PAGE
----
He went on to reminisce with great fondness how this area was considered the “gem of Karachi”, in which newly designed bungalows competed for grandeur with old mahals and havelis built by Hindu Sindhis in the thirties and forties, bringing to life with his vivid words a Karachi that most people in my generation and younger can’t even imagine in today’s Karachi of guns, drugs, crime and filth.

Mr Dadabhoy talked about the old Muslim Sindhi settlements around Lasbella Chowk, known as goths, and described a cheerful scene on Eid day as “little Sindhi children dressed in shining red, orange and yellow shalwar kameez with matching glittering gold and silver dupattas, golden and silver sandals with little heels and bands packed our houses in good cheer”.

In true Gujarati style, the grand houses of this neighbourhood would open their doors to the Sindhis and treat them to morning Eid feasts of Indian-spiced whole chickens, tomato-flavoured red mutton ‘champ’ qorma, Gujarati kofta with fresh baked naan, meethi roti, meetha paratha, coconut-filled samosas, and Gujarati mithai.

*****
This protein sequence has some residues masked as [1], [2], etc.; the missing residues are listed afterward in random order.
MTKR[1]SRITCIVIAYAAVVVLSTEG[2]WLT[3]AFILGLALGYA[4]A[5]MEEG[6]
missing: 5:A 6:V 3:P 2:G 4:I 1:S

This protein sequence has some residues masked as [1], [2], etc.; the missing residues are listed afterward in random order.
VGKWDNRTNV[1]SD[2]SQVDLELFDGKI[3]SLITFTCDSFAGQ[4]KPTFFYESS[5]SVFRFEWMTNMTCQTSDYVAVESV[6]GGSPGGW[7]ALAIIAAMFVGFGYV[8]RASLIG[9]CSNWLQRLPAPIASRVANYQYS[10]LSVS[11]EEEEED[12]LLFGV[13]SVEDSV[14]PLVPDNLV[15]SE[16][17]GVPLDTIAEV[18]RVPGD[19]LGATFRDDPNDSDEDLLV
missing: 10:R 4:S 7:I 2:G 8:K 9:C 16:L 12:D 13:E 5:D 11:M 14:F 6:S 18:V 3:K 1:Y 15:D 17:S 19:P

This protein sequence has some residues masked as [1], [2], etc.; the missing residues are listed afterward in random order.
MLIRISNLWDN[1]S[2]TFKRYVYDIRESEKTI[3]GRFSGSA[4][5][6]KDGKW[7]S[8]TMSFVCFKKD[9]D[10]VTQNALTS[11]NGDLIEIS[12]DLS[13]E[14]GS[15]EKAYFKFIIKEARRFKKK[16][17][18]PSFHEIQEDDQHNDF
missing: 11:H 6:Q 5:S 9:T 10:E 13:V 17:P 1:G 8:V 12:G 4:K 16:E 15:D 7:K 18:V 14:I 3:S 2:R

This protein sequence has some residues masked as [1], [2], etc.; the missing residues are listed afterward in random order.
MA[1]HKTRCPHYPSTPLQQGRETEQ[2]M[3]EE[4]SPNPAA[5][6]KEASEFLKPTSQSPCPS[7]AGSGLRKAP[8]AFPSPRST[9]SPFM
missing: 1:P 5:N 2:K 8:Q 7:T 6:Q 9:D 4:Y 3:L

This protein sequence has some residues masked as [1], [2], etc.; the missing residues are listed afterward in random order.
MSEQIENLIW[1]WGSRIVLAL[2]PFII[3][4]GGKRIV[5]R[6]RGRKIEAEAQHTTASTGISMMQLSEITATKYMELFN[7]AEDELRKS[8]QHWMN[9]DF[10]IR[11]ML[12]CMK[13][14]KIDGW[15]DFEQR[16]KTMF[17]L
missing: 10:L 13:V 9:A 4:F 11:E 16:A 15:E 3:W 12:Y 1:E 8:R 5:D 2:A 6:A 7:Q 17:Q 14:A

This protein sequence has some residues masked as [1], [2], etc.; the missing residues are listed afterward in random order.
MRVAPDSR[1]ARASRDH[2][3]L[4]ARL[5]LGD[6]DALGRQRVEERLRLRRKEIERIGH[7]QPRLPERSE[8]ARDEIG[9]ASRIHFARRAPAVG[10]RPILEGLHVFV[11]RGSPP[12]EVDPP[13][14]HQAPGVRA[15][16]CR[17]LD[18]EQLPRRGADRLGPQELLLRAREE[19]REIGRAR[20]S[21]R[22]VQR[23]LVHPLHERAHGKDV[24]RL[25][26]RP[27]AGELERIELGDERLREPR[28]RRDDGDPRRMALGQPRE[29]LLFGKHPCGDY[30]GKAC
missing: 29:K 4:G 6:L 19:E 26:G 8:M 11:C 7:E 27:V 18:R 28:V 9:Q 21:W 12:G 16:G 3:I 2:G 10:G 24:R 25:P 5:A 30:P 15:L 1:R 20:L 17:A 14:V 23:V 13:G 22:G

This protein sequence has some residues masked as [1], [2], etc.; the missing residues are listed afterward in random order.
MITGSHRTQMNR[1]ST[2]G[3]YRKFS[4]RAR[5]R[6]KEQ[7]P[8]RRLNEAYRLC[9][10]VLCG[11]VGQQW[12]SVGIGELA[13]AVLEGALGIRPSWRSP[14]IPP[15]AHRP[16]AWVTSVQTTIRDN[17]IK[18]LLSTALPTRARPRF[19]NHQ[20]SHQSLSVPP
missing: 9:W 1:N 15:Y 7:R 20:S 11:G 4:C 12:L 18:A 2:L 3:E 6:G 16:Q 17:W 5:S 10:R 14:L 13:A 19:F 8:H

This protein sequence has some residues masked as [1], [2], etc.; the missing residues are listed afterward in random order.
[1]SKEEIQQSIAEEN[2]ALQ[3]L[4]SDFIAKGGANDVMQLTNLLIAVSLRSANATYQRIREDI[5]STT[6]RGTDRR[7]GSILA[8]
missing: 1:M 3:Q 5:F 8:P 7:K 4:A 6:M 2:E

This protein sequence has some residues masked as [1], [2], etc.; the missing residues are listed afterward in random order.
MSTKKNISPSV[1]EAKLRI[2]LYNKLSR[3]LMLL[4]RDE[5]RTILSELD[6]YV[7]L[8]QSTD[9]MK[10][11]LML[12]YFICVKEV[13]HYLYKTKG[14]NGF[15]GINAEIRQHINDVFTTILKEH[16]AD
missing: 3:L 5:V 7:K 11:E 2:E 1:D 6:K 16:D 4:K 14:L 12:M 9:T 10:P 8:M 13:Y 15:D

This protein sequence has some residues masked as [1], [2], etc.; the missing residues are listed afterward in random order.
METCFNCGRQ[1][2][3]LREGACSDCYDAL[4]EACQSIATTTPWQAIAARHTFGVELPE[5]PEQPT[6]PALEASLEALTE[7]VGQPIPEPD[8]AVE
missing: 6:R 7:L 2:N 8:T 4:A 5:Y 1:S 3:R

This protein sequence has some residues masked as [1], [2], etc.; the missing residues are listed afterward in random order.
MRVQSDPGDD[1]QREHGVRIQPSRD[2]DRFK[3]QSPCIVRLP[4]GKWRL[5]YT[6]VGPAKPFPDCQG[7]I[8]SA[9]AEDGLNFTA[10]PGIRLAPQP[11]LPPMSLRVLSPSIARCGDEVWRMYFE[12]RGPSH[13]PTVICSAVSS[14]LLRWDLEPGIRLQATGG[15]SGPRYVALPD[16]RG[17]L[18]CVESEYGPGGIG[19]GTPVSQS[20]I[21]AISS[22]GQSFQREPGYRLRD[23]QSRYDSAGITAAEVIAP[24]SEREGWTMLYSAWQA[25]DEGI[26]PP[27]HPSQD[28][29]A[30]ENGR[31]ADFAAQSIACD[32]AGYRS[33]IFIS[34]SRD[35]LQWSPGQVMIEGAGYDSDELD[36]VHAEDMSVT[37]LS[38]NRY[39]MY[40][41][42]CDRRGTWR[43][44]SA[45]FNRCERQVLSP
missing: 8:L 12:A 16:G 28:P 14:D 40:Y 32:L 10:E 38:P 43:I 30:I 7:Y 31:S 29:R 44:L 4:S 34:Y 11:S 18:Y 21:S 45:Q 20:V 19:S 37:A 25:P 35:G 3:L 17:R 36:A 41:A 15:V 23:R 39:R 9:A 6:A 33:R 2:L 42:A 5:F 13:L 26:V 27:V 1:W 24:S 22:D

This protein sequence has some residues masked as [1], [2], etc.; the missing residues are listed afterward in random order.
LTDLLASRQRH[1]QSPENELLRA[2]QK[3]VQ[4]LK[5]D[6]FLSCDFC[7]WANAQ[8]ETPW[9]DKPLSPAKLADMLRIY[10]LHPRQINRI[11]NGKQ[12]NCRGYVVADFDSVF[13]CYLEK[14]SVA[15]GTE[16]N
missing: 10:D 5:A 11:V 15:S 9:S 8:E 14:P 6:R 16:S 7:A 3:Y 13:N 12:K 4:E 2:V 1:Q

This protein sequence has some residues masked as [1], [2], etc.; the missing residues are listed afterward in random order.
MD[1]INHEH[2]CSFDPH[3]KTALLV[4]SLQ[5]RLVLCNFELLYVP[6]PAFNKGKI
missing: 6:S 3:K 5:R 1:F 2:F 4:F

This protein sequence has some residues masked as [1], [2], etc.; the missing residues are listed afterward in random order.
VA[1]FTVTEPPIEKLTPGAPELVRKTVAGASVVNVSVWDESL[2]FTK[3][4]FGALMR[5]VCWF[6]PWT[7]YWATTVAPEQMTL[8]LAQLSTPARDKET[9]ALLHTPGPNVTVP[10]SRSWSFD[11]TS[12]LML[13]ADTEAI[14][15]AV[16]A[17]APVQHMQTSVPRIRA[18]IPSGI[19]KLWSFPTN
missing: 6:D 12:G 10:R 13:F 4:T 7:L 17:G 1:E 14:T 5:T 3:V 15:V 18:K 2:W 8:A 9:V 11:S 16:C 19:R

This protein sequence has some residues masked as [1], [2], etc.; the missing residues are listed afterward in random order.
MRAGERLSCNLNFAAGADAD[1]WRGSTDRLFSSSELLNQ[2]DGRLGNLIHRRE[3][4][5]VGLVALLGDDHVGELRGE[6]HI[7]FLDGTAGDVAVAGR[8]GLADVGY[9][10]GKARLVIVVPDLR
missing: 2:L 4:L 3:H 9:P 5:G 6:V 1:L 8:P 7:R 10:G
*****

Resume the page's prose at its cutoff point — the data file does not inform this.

I learned more about Karachi from Mr Dadabhoy’s letter than I have from all my years living in this city, to be honest. He told me about the newly built universities in the Garden East area, the engineering schools, science colleges, the hospitals, the primary and secondary schools. I could close my eyes and envision wide boulevards lined with cherry trees that bloomed with hibiscus and gulhmohar in springtime. I could smell the chicken tikka as it was being grilled on the hot coals at Bundu Khan’s; I could hear the shouts of excited children as they stood in line at the Bambino, Lyric, Naz and Nishaat cinemas. And if I concentrated hard, I could hear the lions roaring from Karachi Zoo in the early mornings….

And that’s not all. Karachi at one point was considered to be one of the most exciting centres of industrial activity: crossing the Lasbella Bridge, you’d get to the Site Industrial Area, where large cotton mills, factories that produced ceramics, aluminum, plastics, cast iron foundries, cement plants, pipe-making plants, soap and detergent plants, all bore testament to the remarkable ‘can-do’ spirit that Karachi has always been known for.